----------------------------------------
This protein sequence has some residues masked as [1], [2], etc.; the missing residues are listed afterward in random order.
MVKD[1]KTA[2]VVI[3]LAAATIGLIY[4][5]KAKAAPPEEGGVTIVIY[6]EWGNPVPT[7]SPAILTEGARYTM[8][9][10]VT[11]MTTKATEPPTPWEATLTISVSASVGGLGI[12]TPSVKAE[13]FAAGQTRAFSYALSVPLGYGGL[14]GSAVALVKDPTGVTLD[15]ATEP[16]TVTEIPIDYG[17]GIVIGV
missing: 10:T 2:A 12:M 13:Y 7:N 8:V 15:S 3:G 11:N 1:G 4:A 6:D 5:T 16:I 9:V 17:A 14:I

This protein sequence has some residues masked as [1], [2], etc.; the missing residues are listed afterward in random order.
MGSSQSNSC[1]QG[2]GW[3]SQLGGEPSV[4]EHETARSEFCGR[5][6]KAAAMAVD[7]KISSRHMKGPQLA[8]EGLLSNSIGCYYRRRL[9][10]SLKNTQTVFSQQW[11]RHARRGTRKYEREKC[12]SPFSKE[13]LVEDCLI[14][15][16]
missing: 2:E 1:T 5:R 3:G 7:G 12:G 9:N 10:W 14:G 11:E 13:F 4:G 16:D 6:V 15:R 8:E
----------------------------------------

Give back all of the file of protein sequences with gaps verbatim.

This protein sequence has some residues masked as [1], [2], etc.; the missing residues are listed afterward in random order.
MVKD[1]KTA[2]VVI[3]LAAATIGLIY[4][5]KAKAAPPEEGGVTIVIY[6]EWGNPVPT[7]SPAILTEGARYTM[8][9][10]VT[11]MTTKATEPPTPWEATLTISVSASVGGLGI[12]TPSVKAE[13]FAAGQTRAFSYALSVPLGYGGL[14]GSAVALVKDPTGVTLD[15]ATEP[16]TVTEIPIDYG[17]GIVIGV
missing: 10:T 2:A 12:M 13:Y 7:N 8:V 15:S 3:G 11:N 1:G 4:A 6:D 5:T 16:I 9:V 17:A 14:I

This protein sequence has some residues masked as [1], [2], etc.; the missing residues are listed afterward in random order.
MGSSQSNSC[1]QG[2]GW[3]SQLGGEPSV[4]EHETARSEFCGR[5][6]KAAAMAVD[7]KISSRHMKGPQLA[8]EGLLSNSIGCYYRRRL[9][10]SLKNTQTVFSQQW[11]RHARRGTRKYEREKC[12]SPFSKE[13]LVEDCLI[14][15][16]
missing: 2:E 1:T 5:R 3:G 7:G 12:G 9:N 10:W 14:G 11:E 13:F 4:G 16:D 6:V 15:R 8:E